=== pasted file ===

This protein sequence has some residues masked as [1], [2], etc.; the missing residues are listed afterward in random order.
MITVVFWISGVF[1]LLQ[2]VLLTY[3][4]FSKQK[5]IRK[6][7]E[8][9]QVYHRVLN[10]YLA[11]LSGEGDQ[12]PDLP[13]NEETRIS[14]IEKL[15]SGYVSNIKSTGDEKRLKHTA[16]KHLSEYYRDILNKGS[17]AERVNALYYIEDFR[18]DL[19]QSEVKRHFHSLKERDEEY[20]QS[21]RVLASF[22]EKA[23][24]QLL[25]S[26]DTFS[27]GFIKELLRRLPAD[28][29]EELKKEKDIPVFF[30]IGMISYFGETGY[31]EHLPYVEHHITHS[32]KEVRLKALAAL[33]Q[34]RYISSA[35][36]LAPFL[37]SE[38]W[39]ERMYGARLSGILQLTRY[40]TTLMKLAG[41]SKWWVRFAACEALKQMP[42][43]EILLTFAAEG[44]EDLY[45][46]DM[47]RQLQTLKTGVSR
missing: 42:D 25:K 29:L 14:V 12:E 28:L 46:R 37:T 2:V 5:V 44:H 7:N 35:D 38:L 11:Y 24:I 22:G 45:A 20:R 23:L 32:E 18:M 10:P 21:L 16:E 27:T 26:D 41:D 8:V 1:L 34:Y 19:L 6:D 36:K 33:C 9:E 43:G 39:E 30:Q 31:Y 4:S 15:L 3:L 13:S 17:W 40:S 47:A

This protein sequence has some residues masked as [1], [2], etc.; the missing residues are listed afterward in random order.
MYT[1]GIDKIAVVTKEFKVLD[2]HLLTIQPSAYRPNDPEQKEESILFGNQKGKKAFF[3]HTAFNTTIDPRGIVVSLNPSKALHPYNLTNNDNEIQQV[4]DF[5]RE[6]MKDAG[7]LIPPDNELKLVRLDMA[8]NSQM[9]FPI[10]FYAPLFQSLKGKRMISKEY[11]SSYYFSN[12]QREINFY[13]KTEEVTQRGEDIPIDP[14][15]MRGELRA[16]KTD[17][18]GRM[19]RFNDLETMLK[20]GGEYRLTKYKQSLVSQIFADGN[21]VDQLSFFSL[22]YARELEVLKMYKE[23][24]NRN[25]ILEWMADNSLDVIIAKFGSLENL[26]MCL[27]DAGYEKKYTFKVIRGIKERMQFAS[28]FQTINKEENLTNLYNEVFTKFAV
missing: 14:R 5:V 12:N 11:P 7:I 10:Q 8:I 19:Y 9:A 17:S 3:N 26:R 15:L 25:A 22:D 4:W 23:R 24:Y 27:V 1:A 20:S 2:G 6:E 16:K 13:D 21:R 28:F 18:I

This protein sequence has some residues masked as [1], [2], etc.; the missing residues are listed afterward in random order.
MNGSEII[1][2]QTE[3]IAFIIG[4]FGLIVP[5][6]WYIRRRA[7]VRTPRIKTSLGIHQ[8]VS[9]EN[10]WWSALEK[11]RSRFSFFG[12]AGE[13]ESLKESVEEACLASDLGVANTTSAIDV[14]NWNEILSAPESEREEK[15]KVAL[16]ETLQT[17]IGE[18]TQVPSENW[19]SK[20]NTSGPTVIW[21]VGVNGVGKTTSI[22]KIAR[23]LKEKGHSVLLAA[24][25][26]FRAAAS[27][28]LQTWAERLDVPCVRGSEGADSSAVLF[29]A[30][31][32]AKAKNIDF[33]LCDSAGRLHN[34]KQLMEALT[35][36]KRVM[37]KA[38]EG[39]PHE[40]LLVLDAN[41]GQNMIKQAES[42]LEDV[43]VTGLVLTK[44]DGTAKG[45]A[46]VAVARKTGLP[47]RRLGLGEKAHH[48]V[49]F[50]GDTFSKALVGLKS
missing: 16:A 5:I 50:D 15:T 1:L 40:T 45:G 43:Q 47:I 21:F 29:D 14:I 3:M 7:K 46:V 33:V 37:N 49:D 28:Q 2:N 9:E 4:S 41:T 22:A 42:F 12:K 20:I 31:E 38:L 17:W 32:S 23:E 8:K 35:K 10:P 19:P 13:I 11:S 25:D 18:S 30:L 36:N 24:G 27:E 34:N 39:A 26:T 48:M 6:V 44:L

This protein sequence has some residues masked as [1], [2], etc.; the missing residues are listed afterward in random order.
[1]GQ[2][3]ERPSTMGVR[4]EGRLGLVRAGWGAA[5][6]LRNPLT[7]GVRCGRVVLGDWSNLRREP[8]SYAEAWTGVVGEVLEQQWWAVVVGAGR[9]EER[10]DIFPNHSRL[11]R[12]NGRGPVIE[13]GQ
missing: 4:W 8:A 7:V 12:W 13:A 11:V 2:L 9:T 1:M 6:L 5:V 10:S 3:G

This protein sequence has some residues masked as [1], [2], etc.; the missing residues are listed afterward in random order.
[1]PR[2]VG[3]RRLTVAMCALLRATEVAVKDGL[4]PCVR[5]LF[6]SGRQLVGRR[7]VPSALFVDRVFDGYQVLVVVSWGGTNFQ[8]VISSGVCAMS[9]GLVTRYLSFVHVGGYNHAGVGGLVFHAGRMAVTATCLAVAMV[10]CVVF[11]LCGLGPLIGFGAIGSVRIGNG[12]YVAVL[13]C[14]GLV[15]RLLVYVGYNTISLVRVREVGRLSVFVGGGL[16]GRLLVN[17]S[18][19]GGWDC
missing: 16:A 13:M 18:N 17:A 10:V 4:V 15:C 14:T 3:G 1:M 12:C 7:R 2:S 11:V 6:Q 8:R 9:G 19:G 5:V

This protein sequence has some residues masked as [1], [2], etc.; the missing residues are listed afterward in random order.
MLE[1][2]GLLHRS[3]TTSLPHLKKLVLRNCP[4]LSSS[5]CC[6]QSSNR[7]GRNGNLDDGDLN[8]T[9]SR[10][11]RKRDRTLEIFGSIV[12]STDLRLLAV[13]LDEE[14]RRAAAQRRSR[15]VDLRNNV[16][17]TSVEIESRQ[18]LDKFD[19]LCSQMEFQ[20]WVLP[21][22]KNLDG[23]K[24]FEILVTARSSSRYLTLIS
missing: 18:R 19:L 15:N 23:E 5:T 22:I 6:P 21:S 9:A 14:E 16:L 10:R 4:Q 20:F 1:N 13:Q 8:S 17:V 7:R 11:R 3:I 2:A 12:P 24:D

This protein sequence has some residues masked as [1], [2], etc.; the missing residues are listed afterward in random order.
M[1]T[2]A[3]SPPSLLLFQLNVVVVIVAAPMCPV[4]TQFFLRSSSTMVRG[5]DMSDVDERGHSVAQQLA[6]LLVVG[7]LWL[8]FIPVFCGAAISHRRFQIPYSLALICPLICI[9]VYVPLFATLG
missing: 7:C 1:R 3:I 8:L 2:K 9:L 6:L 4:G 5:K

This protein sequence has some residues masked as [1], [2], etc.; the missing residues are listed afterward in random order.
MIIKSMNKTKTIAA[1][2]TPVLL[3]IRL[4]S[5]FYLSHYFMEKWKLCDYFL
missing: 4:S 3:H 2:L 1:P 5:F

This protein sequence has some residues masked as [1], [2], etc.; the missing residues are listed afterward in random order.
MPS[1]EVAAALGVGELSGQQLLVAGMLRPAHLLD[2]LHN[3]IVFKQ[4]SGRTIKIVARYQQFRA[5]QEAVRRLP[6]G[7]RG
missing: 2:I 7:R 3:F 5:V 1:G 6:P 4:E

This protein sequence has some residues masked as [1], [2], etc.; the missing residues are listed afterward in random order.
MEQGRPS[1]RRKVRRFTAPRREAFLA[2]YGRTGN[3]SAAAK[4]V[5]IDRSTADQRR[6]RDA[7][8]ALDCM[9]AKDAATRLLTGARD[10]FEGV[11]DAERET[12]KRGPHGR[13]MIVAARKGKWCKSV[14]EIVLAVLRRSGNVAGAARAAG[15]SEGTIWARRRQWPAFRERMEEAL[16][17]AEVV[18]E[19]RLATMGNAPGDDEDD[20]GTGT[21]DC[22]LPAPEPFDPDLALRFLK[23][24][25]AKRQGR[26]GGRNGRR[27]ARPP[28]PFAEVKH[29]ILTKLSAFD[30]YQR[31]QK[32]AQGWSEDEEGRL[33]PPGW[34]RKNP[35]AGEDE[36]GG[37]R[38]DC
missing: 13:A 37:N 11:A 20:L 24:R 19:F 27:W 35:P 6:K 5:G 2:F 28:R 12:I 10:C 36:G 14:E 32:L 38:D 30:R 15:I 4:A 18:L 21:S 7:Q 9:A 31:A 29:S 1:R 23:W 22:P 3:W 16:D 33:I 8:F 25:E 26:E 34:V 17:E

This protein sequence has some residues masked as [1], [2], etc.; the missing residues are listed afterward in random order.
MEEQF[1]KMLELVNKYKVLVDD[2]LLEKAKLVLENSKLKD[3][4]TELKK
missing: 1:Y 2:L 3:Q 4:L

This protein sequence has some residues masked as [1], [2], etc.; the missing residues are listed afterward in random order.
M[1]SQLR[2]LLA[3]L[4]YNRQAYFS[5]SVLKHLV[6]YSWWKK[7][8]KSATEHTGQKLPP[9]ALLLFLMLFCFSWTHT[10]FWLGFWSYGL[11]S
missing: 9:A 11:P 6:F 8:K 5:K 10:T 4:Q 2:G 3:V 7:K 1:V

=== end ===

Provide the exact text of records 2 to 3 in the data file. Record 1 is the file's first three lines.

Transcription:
This protein sequence has some residues masked as [1], [2], etc.; the missing residues are listed afterward in random order.
MYT[1]GIDKIAVVTKEFKVLD[2]HLLTIQPSAYRPNDPEQKEESILFGNQKGKKAFF[3]HTAFNTTIDPRGIVVSLNPSKALHPYNLTNNDNEIQQV[4]DF[5]RE[6]MKDAG[7]LIPPDNELKLVRLDMA[8]NSQM[9]FPI[10]FYAPLFQSLKGKRMISKEY[11]SSYYFSN[12]QREINFY[13]KTEEVTQRGEDIPIDP[14][15]MRGELRA[16]KTD[17][18]GRM[19]RFNDLETMLK[20]GGEYRLTKYKQSLVSQIFADGN[21]VDQLSFFSL[22]YARELEVLKMYKE[23][24]NRN[25]ILEWMADNSLDVIIAKFGSLENL[26]MCL[27]DAGYEKKYTFKVIRGIKERMQFAS[28]FQTINKEENLTNLYNEVFTKFAV
missing: 14:R 5:V 12:N 11:P 7:I 10:Q 8:I 19:Y 9:A 17:S 3:N 26:R 15:L 25:A 22:D 4:W 23:R 24:Y 27:V 1:A 20:S 2:G 6:E 16:K 13:D 21:R 28:F 18:I

This protein sequence has some residues masked as [1], [2], etc.; the missing residues are listed afterward in random order.
MNGSEII[1][2]QTE[3]IAFIIG[4]FGLIVP[5][6]WYIRRRA[7]VRTPRIKTSLGIHQ[8]VS[9]EN[10]WWSALEK[11]RSRFSFFG[12]AGE[13]ESLKESVEEACLASDLGVANTTSAIDV[14]NWNEILSAPESEREEK[15]KVAL[16]ETLQT[17]IGE[18]TQVPSENW[19]SK[20]NTSGPTVIW[21]VGVNGVGKTTSI[22]KIAR[23]LKEKGHSVLLAA[24][25][26]FRAAAS[27][28]LQTWAERLDVPCVRGSEGADSSAVLF[29]A[30][31][32]AKAKNIDF[33]LCDSAGRLHN[34]KQLMEALT[35][36]KRVM[37]KA[38]EG[39]PHE[40]LLVLDAN[41]GQNMIKQAES[42]LEDV[43]VTGLVLTK[44]DGTAKG[45]A[46]VAVARKTGLP[47]RRLGLGEKAHH[48]V[49]F[50]GDTFSKALVGLKS
missing: 16:A 5:I 50:D 15:T 1:L 40:T 45:G 43:Q 47:I 21:F 29:D 14:I 3:M 7:K 46:V 33:V 37:N 49:D 28:Q 2:N 9:E 4:S 41:T 22:A 42:F 12:K 20:I 31:E 38:L 17:W 32:S 23:E 8:K 35:K 10:P 19:P 13:I 11:S 25:D 18:S 30:L 36:N 24:G 27:E 34:N 39:A 26:T 48:M 6:V 44:L